Craft, Career & Cheer: Bonnie Christensen

Learn about Bonnie Christensen.

Note: interior illustrations below are from Bonnie’s Django, World’s Greatest Jazz Guitarist (Neal Porter/Roaring Brook, 2009) and featured here with permission.

What do you love most about the creative life?

In attempting to answer this question, I ran straight into a wall. There are so very many things to love about the creative life, can I love all of them “most”?

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Craft, Career & Cheer: Warren Hanson

Warren Hanson is an illustrator and author who has helped create some very beloved books.

He illustrated Tom Hegg’s NYT Bestseller A Cup of Christmas Tea (Waldman House, 2004) and four books about a lovable, many-colored bear named Peef (Waldman House). He has written and illustrated The Next Place (Waldman House, 1997), Older Love (Waldman House 2003), Kiki’s Hats (Tristan,

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Craft, Career & Cheer: Melissa Walker

Learn about Melissa Walker.

When and where do you write? Why does that time and space work for you?

I write in the bay window of my garden-floor brownstone apartment in Brooklyn. We don’t get much light on at this low level, but what light does come in dapples my overstuffed pink flowered chair each morning through early afternoon. I sit right in the middle of it so I can create.

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Craft, Career & Cheer: Claudia Guadalupe Martinez

Learn about Claudia Guadalupe Martinez.

Could you describe the your experience working with an editor?

I’ve only written one book, but I couldn’t have asked for a better experience—I may have to light a candle when I submit my next book in hopes that my next experience is this positive. I tell people that working with my editor was like getting a free MFA. I learned so much simply by diving in.

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Craft, Career & Cheer: David L. Harrison

Learn about David L. Harrison.

How do you define artistic success?

Perfection is the goal. Writers see in their imagination what they intend to create–a finished piece without blemish, a stunning accomplishment that holds readers close and thrills them with an astonishing experience. Results rarely match the dream that beckons us on, but some sort of internal scale determines how close we think we came.

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Craft, Career & Cheer: Michelle Markel

Michelle Markel is the author of Tyrannosaurus Math (Tricycle/Random House, 2009).

What’s the most fun you’ve ever had working on a book? Why?

Tyrannosaurus Math was a pleasure for many reasons. It was a quick and easy conception. I was substituting in a second grade classroom, we’d run out of math activities, we’d covered a very dry dinosaur story in the morning, and the classroom library books were uninspired.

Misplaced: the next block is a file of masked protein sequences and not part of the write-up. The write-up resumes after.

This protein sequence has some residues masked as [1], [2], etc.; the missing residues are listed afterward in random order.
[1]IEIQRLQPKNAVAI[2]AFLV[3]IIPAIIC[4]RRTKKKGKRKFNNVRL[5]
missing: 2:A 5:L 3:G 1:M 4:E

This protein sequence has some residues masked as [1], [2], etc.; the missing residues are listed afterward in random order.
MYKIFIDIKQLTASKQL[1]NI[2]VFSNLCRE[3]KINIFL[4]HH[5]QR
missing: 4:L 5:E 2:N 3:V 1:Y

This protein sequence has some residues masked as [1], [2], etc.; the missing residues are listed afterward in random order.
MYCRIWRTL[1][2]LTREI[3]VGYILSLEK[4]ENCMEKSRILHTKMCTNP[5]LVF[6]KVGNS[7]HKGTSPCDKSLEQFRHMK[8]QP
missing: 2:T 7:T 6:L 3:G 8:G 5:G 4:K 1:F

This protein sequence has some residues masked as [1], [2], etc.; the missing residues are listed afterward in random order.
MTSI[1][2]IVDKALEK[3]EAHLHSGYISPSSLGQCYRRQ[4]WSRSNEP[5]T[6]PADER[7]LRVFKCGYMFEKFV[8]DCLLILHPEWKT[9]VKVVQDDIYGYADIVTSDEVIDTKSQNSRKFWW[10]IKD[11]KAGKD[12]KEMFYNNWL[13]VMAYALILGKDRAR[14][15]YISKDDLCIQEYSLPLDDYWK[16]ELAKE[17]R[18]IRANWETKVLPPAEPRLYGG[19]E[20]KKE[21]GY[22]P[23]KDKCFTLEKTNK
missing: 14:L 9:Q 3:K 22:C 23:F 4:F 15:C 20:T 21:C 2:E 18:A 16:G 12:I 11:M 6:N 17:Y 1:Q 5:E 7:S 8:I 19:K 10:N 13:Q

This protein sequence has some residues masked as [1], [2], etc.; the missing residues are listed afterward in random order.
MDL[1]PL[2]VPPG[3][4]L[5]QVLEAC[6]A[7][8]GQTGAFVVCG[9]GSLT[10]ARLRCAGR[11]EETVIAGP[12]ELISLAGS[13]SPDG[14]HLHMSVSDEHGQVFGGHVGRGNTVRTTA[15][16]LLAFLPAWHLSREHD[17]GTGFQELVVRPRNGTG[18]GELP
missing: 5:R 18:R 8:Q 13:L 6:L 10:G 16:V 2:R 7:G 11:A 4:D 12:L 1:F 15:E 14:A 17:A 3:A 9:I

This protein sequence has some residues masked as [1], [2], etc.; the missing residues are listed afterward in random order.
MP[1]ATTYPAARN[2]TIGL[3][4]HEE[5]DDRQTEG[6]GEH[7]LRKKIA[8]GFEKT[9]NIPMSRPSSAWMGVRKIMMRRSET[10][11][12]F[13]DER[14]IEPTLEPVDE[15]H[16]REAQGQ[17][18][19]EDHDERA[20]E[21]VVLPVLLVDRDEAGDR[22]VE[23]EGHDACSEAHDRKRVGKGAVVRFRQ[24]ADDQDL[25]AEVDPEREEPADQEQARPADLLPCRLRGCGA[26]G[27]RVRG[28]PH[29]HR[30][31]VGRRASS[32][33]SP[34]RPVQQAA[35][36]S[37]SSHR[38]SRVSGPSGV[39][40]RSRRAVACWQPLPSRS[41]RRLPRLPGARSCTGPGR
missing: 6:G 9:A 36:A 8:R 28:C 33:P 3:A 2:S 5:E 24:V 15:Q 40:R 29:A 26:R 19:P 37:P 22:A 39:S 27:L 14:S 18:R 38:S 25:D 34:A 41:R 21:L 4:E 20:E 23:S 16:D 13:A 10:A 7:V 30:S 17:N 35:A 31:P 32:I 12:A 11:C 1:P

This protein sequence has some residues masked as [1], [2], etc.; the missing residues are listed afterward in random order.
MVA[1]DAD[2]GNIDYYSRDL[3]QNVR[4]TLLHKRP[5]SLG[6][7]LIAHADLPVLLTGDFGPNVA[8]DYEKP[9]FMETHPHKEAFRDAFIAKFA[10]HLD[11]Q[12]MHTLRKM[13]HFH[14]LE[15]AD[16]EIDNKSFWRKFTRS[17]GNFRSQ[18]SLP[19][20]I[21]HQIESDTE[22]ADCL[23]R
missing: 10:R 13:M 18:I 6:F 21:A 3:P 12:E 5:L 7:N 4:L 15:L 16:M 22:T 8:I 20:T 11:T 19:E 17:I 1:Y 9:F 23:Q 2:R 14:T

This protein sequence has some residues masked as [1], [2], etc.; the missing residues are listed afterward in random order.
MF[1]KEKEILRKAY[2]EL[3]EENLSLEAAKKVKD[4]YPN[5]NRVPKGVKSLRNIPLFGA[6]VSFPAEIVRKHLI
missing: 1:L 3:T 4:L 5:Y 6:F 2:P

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Craft, Career & Cheer: Carolyn Crimi

Learn about Carolyn Crimi, and visit her team blog, Three Silly Chicks.

Carolyn’s latest book is Henry and the Crazed Chicken Pirates, illustrated by John Manders (Candlewick, 2009).

When and where do you write? Why does that time and space work for you?

One of the joys of being a writer is being able to write wherever you want.

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Craft, Career & Cheer: Barbara O’Connor

Learn about Barbara O’Connor.

When and where do you write? Why does that time and space work for you?

I’m a morning person all the way. I love the early morning and am always freshest and most creative then.

Honestly, I don’t think I could write at night if I had to. My mind simply cannot get into the flow of creativity and,

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Craft, Career & Cheer: Bruce Hale

Learn about Bruce Hale.

Could you describe the best experience you’ve had working with an editor?

Working with Michael Stearns, first at Harcourt, then at HarperCollins, has been my best editorial experience so far.

(So it’s all the more disappointing that he’s quit editing for agentry.)

Maybe you never forget the editor who first opens the door and ushers you into that club of published authors.

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Craft, Career & Cheer: David Lubar

Learn about David Lubar.

What do you love most about your creative life? Why?

I love solving problems. And, really, that’s the main job of a fiction writer. We solve our characters’ problems.

We have the added pleasure of giving them the problems in the first place.

What is the one craft book that you refer to again and again? Why?

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